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Women in old Boston

The folks at the Boston City Archives wonder if you can figure it out - as well as when and where, of course. See it larger.



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    crowded room but a bunch of the ladies are standing far back behind the lady peeling the orange. Flatulence?

    And what's up with the drawn-on faces on a couple of the women? Proto-PhotoShop?


    Sort of. Due to the long exposure time (probably about a quarter to a half a second, at a rough guess, judging by how many people moved and how far), some people moved in just the right way to end up faceless (also, people with bright blue eyes will tend to show up looking like their eyes are totally white on these emulsions).

    Whether the drawing in of details was defacement or repair is something I can't answer, but you see it a lot in older photos, especially in this collection. I suspect defacement, actually, given that photographers throughout the generations have had better tools at our disposal for fixing problems like this than a ballpoint pen on a print.


    My grandmother was the queen of this kind of photo-editing! There is not a single black and white photo from my mother's childhood that has not been "corrected" with a lead pencil. I don't actually think this kind of thing was uncommon for prints back in the day -- it is pretty unnoticeable unless you look closely.

    Creepy faces!

    All the same, this is what would come to be called a "Home Economics" class sampling their cooking.

    The book on the table entitled "Home Comforts" is a big hint.

    Judging from the clothing and hair, I'd say sometime between 1890 and 1905.

    Fannie Farmer or Ellen Swallow Richards involved? In any case, likely at one of the city's high schools in a more affluent area (again, clothes)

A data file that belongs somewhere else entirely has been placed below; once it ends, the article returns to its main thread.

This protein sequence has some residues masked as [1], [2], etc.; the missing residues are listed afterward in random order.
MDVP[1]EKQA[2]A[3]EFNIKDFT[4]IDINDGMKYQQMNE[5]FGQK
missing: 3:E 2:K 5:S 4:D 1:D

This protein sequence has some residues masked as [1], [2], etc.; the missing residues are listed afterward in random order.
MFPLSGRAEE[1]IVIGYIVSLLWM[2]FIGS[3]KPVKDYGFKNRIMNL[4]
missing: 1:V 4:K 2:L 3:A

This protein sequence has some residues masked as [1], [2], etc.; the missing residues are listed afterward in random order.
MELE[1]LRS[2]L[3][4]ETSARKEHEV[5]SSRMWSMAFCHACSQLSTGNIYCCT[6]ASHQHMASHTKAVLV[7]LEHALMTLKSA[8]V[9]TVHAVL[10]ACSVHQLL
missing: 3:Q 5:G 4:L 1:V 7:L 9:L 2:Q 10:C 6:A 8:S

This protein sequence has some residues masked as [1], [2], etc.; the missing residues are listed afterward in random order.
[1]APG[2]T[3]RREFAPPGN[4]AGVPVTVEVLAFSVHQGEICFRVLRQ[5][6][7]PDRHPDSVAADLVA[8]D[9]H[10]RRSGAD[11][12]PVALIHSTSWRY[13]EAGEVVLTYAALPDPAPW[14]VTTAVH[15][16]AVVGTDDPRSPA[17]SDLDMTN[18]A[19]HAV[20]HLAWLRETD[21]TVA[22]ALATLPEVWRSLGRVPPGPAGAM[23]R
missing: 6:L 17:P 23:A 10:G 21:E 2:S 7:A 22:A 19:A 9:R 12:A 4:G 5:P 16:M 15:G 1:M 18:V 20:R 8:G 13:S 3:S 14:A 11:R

Shoe Boxes - Creepy "Pioneer Women" Hair

    I think the "Home Comforts" item is not a book, but the cover to the adjacent show box. It appears the women are sampling different food items brought to the event in such boxes, rather than cooked on-site as part of a home ec class. The boys are looking hungrily from the other side of the room.

    I love the braided hair on the woman in the bottom left corner! It's just like those creepy "Pioneer Women" in that Texas polygamy cult:
    IMAGE(http://blog.photoshelter.com/wp-content/uploads/2011/mt-old/11-17770763-thumb-522x348.jpg) IMAGE(http://i.dailymail.co.uk/i/pix/2008/11/25/article-0-00ED004900000578-342_468x341.jpg)

    They did and do

    They're a pain in the ass to shoot, but my God it's a lot of fun once in a while. Even shooting 8x10 paper negatives gets a ton of resolution, though. It's easy to get distracted in some of them looking at all the fine details, missing the actual photograph entirely. Which, for my photos, is often a blessing.

    High school?

    Boys or young men in the background. Books in foreground, so probably a school, although only the girls with long braids look like school girls. Many of these women look a little old for high school, wearing their hair up. They are too well-dressed to be factory workers on break, plus the books suggest otherwise. No one is all that dressed up, just in everyday clothing.

    I was there 1978-1980; I

    I was there 1978-1980; I believe these were last 3 years BLA was housed in that building.

    The slanted part of the ceiling (I believe there is a stairway above) is embedded in my brain. During my years, there was a painting of the school mascot (The Jabberwock) on the slant of the ceiling. The artist was a student named Raymond Wu; he was senior in 1979 or 80; and I think he later went to RISD. I don't recall much of what I learned in the classrooms of BLA, but I have a brain chock full of random facts similar to the above.

    The Answer

    Thanks for playing everyone! This photo shows students at Dorchester High School eating lunch in the cafeteria in 1901.